Create The Database
Now we have one last pre-install step to do, create a database. Back in the sub-domain settings, above the “Show Less” tab, on the right you’ll see a Databases option.
Next to it, click “Add New Database“, where you’ll be directed to create new database form, as in the screenshot below.
On that page, set “Database name” to “admin_laravel“, leave “Create a new database user” checked and set “Database user name“ to “laravel_user“. Set a secure password under "New Password/Confirm Password". Make a note of these details as you will need them later in the article. For “Access control“, choose the first option, “Allow local connections only“, then click OK.
You’ll then be redirected to the databases list, where you’ll see the new database last in the list (or the only one if this is the first). Feel free to inspect it if you like, but there’s no need to to complete this tutorial.
Now we’re ready to begin installation of Laravel. To do so, we’re going to use Composer. If you’re not familiar with Composer, it’s a dependency manager for PHP.
In years gone by, many projects implemented common functionality, such as routing, database layers, caching interaction and logging on their own, making it difficult to port applications to newer or different frameworks, or for them to be maintained in a cost and time-effective.
Composer makes it almost painless for best of breed libraries for any specific purpose to be created, voted on, discovered and most importantly used in applications.
To install composer, login as the Plesk System User we created earlier and cd to ‘/var/www/vhosts/conetix.com/laravel.conetix.com’ substituting ‘conetix.com’ based on your domain setup; then run the command below:
curl -s https://getcomposer.org/installer | php --
This downloads Composer, piping it through to PHP, in the process creating a self-contained file we can use, called composer.phar.
Now we need to install Laravel. From your current directory, run the command below:
php ./composer.phar create-project laravel/laravel --prefer-dist
This will install Laravel in the directory structure we covered earlier, displaying output similar to that below.
Installing laravel/laravel (v4.2.0) - Installing laravel/laravel (v4.2.0) Loading from cache Created project in /var/www/vhosts/conetix.com/laravel.conetix.com/laravel Loading composer repositories with package information Installing dependencies (including require-dev) - Installing symfony/debug (v2.5.2) Downloading: 100% - Installing symfony/http-foundation (v2.5.2) Downloading: 100% - Installing swiftmailer/swiftmailer (v5.2.1) Downloading: 100% - Installing laravel/framework (v4.2.7) Downloading: 100%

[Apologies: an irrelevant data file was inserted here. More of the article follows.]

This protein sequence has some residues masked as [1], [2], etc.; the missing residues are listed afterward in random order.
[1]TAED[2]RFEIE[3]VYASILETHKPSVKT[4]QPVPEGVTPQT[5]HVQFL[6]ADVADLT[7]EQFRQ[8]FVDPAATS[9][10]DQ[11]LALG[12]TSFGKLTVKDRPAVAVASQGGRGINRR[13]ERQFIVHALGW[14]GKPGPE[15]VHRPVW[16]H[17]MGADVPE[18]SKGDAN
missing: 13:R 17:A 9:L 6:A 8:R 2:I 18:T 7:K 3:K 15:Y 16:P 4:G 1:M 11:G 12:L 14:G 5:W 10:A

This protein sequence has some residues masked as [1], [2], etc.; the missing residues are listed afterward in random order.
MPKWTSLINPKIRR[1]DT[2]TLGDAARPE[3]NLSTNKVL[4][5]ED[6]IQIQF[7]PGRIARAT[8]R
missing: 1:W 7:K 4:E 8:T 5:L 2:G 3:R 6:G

Assuming that there are no errors, timeouts or permission issues, now we need to configure the setup. So cd to laravel the new directory and using vim or your editor of choice edit app/config/app.php. In the file, set the following options:
Save the changes, then edit app/config/database.php and find the section marked ‘connections’ and make sure the settings are as below for the mysql sub-option (these are the same details used when setting up the database earlier):
For the password, insert your generated password. Saving that, you’re now ready to run the default, Laravel, application.
4. View The Application
Let’s have a look at the running app. It’s not special, as there’s no new controllers or actions beyond the default; it’s just a one page application, but it works.
In just a few minutes, we’ve stepped through creating and configuring a sub-domain, to installing a sample application, based on the Laravel framework.
Now it’d be great if it was simpler, such as having an installer for Drupal, Joomla and WordPress. But it’s a bit hard to compare off the shelf applications, such as these, to frameworks which allow for creating nearly any kind of application.
What I’m hoping for is to have an installer which lays the foundation for this process, which may just be available in the future.
Till then, share your thoughts in the comments. Has this made it simpler for you to start creating applications with Laravel on Plesk? I hope so. I’d love to hear how you feel.